-Rev Melissa Fain-
13 But Moses said to God, “If I now come to the Israelites and say to them, ‘The God of your ancestors has sent me to you,’ they are going to ask me, ‘What’s this God’s name?’ What am I supposed to say to them?” 14 God said to Moses, “I Am Who I Am.So say to the Israelites, ‘I Am has sent me to you.’”
Exodus 3:13-14 CEB
Where is God?
We force this question into an answer, because contemplating it too long scares us. We yearn to know, but only if the answer suits our needs.It seems our collective wonder only dives to a surface level testimony. Beyond that, we quickly push any ideas aside until it’s too late. God’s fine because we are fine. We’re fine. I’m fine. It’s all fine.
In reality, there is no way to fully understand God. Either we pull out so much there is nothing we can say that doesn’t go beyond generalities, or we focus to the point where we fail in our explanations. It’s like a child drawing a picture of her parents. As humans we know there is no way a child could correctly capture the truth of her parent, and in that context we understand. Her abstract stick person is a beautiful parent in the eyes of her loving mom. We can’t extend the same grace when our fellow brothers and sisters try to do the same thing with God.
A few years back I ripped into the art of Thomas Kinkade. In my mind his art was too perfect. I wanted to see the slushy snow, the dying leaves, and the dust.
I kept this view until I heard he committed suicide. He was living with crippling depression. His painting was a desire to find perfection even when everything looked dark and lost everywhere else. My naive desire to see God my way, failed to see God his way. I wanted to take it back. We weren’t fine. It wasn’t fine. We’re not all fine.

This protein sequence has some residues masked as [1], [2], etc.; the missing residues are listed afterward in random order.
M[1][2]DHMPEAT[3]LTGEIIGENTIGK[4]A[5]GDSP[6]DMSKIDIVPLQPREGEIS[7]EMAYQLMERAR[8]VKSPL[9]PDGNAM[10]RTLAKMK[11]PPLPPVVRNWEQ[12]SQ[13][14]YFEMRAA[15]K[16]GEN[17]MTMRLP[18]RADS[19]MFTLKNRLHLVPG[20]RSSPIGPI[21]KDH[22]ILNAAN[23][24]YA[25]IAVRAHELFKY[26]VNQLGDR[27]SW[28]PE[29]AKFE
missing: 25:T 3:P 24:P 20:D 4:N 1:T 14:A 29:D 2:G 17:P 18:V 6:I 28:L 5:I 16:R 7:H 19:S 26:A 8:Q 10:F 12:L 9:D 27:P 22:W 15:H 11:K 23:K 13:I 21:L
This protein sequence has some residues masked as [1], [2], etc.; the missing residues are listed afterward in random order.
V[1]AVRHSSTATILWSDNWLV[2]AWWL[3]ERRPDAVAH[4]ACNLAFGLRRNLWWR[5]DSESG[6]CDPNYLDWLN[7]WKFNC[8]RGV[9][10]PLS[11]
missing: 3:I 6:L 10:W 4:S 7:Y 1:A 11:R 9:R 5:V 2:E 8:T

God is everything. God is. The radical notion of God telling Moses, “Tell them ‘I Am’ has sent me to you.” allows us to look beyond ourselves to something greater. Whenever someone declares who they are, we can see a piece of the Divine. I am a minister. On a deeper level, God is a minister. I am a sister, mother, daughter, and friend. On a real level, God is our sister, mother, daughter and friend. We say this not because I’m God, because I am completely and utterly am not. We say this because God calls us to see the Light within each other. Draw us to the greater need, because that which we did not do for the least of these, we did not do for God. God is, I Am.
I couldn’t see God in a Thomas Kinkade painting, but God was in a Thomas Kinkade painting the whole time, even if I was too naive or arrogant to see it. God was crying out for us to find perfection in a broken world. How foolish I was.
We spend countless hours trying to understand how we were made in the image of God. There is something beautiful in that endeavor. I’m not going to tell you to stop. It’s just, it’s Lent. Lent is the forty days, excluding Sundays, before Easter. It exists for a very simple reason: To prepare the Body of Christ for a Risen Christ. It’s a preparatory time. We should push ourselves and ask tough questions. Who is God?
God is. God is what? God is. In the places we like to go to most. God is. In the places we like to go to least. God is. And those difficult dark places are the places we are called to during this time. The least of these. That’s where God is. Today we prepare for preparing. Today we set our course. To find God on a broken tree, we must first look at our communal failings. Where those find their loss, God is.
Pray with me:
Dear Lord, prepare us. Draw us close enough to see, while not getting burned. Help us see you in new ways. Amen.